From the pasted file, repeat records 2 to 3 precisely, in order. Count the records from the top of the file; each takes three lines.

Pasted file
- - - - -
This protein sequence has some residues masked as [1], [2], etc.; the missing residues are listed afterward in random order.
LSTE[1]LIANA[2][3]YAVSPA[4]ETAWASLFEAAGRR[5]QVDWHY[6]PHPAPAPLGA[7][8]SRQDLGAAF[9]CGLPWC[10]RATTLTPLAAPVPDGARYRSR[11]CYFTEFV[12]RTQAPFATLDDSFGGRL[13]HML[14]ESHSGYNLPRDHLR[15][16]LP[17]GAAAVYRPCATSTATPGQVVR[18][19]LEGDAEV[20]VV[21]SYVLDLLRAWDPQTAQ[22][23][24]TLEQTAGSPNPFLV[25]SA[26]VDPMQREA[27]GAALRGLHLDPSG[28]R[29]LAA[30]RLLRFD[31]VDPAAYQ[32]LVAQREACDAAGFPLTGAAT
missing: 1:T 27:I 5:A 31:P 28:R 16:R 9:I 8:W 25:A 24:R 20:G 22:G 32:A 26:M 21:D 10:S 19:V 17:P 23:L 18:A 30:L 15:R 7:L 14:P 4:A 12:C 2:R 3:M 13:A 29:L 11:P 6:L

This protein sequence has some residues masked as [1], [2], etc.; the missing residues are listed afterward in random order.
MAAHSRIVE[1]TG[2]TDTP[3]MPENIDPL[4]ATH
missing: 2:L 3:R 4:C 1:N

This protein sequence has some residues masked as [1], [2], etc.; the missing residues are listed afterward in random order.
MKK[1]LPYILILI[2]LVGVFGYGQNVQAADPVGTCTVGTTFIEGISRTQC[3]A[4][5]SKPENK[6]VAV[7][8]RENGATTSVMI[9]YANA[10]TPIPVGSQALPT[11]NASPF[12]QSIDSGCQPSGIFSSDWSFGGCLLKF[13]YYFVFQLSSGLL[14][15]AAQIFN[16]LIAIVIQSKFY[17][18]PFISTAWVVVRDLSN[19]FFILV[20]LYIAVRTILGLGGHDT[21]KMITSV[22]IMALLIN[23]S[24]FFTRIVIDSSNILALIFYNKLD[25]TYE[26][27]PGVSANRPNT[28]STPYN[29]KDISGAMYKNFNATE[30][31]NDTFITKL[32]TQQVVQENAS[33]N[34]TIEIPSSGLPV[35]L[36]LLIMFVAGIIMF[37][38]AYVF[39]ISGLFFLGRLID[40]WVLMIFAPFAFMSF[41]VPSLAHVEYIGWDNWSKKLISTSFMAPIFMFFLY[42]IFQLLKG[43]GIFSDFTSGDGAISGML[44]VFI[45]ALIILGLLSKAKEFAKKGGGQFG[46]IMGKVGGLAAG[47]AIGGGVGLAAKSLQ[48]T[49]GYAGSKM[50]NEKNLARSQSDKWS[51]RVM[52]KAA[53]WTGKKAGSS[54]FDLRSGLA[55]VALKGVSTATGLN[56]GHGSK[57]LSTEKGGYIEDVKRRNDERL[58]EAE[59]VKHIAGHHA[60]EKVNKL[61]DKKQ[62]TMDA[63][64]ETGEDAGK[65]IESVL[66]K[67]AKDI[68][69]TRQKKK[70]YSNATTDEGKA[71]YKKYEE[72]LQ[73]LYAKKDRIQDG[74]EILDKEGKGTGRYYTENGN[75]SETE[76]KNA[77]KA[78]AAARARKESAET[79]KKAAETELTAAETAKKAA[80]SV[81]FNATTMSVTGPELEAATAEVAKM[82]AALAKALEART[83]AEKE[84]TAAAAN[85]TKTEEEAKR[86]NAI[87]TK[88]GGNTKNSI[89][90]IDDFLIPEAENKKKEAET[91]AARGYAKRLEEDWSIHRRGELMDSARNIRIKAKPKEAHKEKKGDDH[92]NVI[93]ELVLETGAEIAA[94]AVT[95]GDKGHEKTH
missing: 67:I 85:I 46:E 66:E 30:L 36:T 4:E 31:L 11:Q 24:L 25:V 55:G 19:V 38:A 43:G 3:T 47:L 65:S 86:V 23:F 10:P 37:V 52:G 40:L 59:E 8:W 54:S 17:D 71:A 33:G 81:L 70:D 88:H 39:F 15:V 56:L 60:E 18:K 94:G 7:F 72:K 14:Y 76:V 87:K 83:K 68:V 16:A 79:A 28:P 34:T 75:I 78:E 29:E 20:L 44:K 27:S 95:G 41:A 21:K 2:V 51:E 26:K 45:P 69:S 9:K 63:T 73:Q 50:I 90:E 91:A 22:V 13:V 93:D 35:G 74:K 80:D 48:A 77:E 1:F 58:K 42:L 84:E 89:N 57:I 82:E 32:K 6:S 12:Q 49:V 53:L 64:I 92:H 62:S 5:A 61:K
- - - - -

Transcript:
This protein sequence has some residues masked as [1], [2], etc.; the missing residues are listed afterward in random order.
MAAHSRIVE[1]TG[2]TDTP[3]MPENIDPL[4]ATH
missing: 2:L 3:R 4:C 1:N

This protein sequence has some residues masked as [1], [2], etc.; the missing residues are listed afterward in random order.
MKK[1]LPYILILI[2]LVGVFGYGQNVQAADPVGTCTVGTTFIEGISRTQC[3]A[4][5]SKPENK[6]VAV[7][8]RENGATTSVMI[9]YANA[10]TPIPVGSQALPT[11]NASPF[12]QSIDSGCQPSGIFSSDWSFGGCLLKF[13]YYFVFQLSSGLL[14][15]AAQIFN[16]LIAIVIQSKFY[17][18]PFISTAWVVVRDLSN[19]FFILV[20]LYIAVRTILGLGGHDT[21]KMITSV[22]IMALLIN[23]S[24]FFTRIVIDSSNILALIFYNKLD[25]TYE[26][27]PGVSANRPNT[28]STPYN[29]KDISGAMYKNFNATE[30][31]NDTFITKL[32]TQQVVQENAS[33]N[34]TIEIPSSGLPV[35]L[36]LLIMFVAGIIMF[37][38]AYVF[39]ISGLFFLGRLID[40]WVLMIFAPFAFMSF[41]VPSLAHVEYIGWDNWSKKLISTSFMAPIFMFFLY[42]IFQLLKG[43]GIFSDFTSGDGAISGML[44]VFI[45]ALIILGLLSKAKEFAKKGGGQFG[46]IMGKVGGLAAG[47]AIGGGVGLAAKSLQ[48]T[49]GYAGSKM[50]NEKNLARSQSDKWS[51]RVM[52]KAA[53]WTGKKAGSS[54]FDLRSGLA[55]VALKGVSTATGLN[56]GHGSK[57]LSTEKGGYIEDVKRRNDERL[58]EAE[59]VKHIAGHHA[60]EKVNKL[61]DKKQ[62]TMDA[63][64]ETGEDAGK[65]IESVL[66]K[67]AKDI[68][69]TRQKKK[70]YSNATTDEGKA[71]YKKYEE[72]LQ[73]LYAKKDRIQDG[74]EILDKEGKGTGRYYTENGN[75]SETE[76]KNA[77]KA[78]AAARARKESAET[79]KKAAETELTAAETAKKAA[80]SV[81]FNATTMSVTGPELEAATAEVAKM[82]AALAKALEART[83]AEKE[84]TAAAAN[85]TKTEEEAKR[86]NAI[87]TK[88]GGNTKNSI[89][90]IDDFLIPEAENKKKEAET[91]AARGYAKRLEEDWSIHRRGELMDSARNIRIKAKPKEAHKEKKGDDH[92]NVI[93]ELVLETGAEIAA[94]AVT[95]GDKGHEKTH
missing: 67:I 85:I 46:E 66:E 30:L 36:T 4:E 31:L 11:Q 24:L 25:V 55:G 19:V 38:A 43:G 3:T 47:L 65:S 86:V 23:F 10:P 37:V 52:G 40:L 59:E 8:W 54:S 17:D 71:A 33:G 81:L 70:D 88:H 39:F 15:V 56:L 60:E 18:K 94:G 7:F 72:K 14:Y 76:V 87:K 83:K 68:V 16:A 79:A 28:P 34:T 75:I 78:E 29:E 20:L 44:K 27:S 95:G 41:A 21:K 2:V 51:E 26:K 45:P 69:S 9:K 63:T 73:Q 50:I 90:E 91:A 22:V 13:V 93:D 35:G 74:K 80:D 48:A 77:E 1:F 58:K 42:L 84:E 89:N 57:I 82:E 32:K 6:S 12:Q 49:V 53:L 64:I 92:H 62:S 5:A 61:K